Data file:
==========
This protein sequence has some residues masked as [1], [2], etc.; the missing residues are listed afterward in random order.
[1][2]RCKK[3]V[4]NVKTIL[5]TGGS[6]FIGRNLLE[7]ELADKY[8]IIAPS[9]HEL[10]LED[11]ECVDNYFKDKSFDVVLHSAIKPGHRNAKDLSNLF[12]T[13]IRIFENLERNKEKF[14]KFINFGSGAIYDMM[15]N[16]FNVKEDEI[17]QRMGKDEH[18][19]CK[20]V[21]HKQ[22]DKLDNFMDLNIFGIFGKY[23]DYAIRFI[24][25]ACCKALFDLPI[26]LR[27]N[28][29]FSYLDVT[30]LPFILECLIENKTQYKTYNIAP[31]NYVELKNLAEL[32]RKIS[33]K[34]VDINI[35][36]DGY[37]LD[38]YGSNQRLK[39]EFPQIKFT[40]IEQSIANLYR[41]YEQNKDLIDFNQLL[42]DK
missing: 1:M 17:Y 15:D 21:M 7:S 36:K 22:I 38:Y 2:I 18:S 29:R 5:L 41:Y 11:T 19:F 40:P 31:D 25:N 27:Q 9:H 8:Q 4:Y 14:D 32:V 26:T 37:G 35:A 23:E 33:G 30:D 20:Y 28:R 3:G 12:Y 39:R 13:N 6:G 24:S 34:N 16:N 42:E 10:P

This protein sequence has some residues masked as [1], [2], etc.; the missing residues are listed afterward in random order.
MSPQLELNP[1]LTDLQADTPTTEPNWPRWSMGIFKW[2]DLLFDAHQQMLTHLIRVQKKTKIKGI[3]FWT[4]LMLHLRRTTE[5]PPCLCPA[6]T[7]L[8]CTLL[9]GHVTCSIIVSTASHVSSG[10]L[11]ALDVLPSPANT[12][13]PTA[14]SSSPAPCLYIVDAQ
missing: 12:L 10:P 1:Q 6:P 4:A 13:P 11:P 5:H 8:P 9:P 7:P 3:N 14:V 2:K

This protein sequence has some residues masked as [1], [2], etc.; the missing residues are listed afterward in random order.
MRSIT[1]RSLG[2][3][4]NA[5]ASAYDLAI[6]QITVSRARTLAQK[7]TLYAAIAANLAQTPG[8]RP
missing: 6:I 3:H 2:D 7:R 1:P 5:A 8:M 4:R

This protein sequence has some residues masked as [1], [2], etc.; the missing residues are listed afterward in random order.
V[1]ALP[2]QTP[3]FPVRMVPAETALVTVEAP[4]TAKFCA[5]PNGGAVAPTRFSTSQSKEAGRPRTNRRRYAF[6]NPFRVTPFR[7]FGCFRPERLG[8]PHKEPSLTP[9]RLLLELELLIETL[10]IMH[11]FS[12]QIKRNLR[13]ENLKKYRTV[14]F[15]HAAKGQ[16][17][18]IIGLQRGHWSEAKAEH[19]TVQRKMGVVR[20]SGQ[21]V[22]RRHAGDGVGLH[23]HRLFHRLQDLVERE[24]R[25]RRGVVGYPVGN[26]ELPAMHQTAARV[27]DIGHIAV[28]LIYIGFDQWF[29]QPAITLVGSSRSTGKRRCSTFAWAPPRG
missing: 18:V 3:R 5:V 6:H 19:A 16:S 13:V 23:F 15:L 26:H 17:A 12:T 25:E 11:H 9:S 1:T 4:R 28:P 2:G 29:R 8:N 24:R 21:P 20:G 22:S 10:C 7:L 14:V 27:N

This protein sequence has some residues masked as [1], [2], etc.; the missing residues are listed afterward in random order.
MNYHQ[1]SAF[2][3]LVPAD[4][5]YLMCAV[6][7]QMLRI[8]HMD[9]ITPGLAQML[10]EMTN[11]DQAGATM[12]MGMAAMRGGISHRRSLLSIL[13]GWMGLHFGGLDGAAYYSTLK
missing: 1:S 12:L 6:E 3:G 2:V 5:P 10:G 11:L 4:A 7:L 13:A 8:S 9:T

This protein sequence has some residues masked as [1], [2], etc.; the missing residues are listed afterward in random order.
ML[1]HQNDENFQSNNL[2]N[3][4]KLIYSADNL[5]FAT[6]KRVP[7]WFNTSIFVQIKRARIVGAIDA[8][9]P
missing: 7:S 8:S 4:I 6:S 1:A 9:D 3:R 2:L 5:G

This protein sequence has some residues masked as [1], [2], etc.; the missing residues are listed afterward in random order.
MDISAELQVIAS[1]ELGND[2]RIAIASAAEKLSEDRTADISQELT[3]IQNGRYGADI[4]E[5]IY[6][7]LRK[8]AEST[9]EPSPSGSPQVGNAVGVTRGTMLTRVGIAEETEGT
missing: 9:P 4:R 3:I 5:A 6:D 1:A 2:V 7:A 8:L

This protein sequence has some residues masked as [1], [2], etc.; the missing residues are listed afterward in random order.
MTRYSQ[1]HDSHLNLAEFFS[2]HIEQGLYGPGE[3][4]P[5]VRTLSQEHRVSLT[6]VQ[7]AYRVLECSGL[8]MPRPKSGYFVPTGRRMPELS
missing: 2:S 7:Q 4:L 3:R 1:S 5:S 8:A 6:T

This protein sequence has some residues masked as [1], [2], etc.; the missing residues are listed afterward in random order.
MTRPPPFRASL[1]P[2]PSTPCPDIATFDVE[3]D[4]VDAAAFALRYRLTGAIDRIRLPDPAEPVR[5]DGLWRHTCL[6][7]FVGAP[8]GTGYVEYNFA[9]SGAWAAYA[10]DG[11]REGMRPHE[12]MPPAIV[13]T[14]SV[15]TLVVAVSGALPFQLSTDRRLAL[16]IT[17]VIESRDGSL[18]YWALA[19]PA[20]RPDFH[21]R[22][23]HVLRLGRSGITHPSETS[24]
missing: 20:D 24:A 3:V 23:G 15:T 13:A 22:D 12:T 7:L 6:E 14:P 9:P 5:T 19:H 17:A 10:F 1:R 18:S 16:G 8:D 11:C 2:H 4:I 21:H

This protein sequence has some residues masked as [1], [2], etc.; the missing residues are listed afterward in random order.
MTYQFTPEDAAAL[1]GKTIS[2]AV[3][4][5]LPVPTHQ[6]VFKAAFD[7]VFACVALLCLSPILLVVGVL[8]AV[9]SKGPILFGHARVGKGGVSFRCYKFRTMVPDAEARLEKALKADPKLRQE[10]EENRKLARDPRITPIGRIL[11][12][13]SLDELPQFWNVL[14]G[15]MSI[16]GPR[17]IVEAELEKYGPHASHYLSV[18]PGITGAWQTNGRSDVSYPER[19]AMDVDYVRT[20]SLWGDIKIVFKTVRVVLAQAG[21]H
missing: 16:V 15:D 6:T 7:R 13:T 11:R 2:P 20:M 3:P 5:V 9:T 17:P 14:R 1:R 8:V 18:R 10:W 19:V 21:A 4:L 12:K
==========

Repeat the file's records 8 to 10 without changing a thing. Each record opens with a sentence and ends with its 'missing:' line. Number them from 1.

This protein sequence has some residues masked as [1], [2], etc.; the missing residues are listed afterward in random order.
MTRYSQ[1]HDSHLNLAEFFS[2]HIEQGLYGPGE[3][4]P[5]VRTLSQEHRVSLT[6]VQ[7]AYRVLECSGL[8]MPRPKSGYFVPTGRRMPELS
missing: 2:S 7:Q 4:L 3:R 1:S 5:S 8:A 6:T

This protein sequence has some residues masked as [1], [2], etc.; the missing residues are listed afterward in random order.
MTRPPPFRASL[1]P[2]PSTPCPDIATFDVE[3]D[4]VDAAAFALRYRLTGAIDRIRLPDPAEPVR[5]DGLWRHTCL[6][7]FVGAP[8]GTGYVEYNFA[9]SGAWAAYA[10]DG[11]REGMRPHE[12]MPPAIV[13]T[14]SV[15]TLVVAVSGALPFQLSTDRRLAL[16]IT[17]VIESRDGSL[18]YWALA[19]PA[20]RPDFH[21]R[22][23]HVLRLGRSGITHPSETS[24]
missing: 20:D 24:A 3:V 23:G 15:T 13:A 22:D 12:T 7:L 6:E 14:P 9:P 5:T 19:H 17:A 10:F 1:R 18:S 16:G 8:D 11:C 2:H 4:I 21:H

This protein sequence has some residues masked as [1], [2], etc.; the missing residues are listed afterward in random order.
MTYQFTPEDAAAL[1]GKTIS[2]AV[3][4][5]LPVPTHQ[6]VFKAAFD[7]VFACVALLCLSPILLVVGVL[8]AV[9]SKGPILFGHARVGKGGVSFRCYKFRTMVPDAEARLEKALKADPKLRQE[10]EENRKLARDPRITPIGRIL[11][12][13]SLDELPQFWNVL[14]G[15]MSI[16]GPR[17]IVEAELEKYGPHASHYLSV[18]PGITGAWQTNGRSDVSYPER[19]AMDVDYVRT[20]SLWGDIKIVFKTVRVVLAQAG[21]H
missing: 16:V 15:D 6:T 7:R 13:T 11:R 2:P 20:M 3:P 5:V 9:T 17:P 14:R 1:R 8:V 18:R 10:W 19:V 21:A 4:L 12:K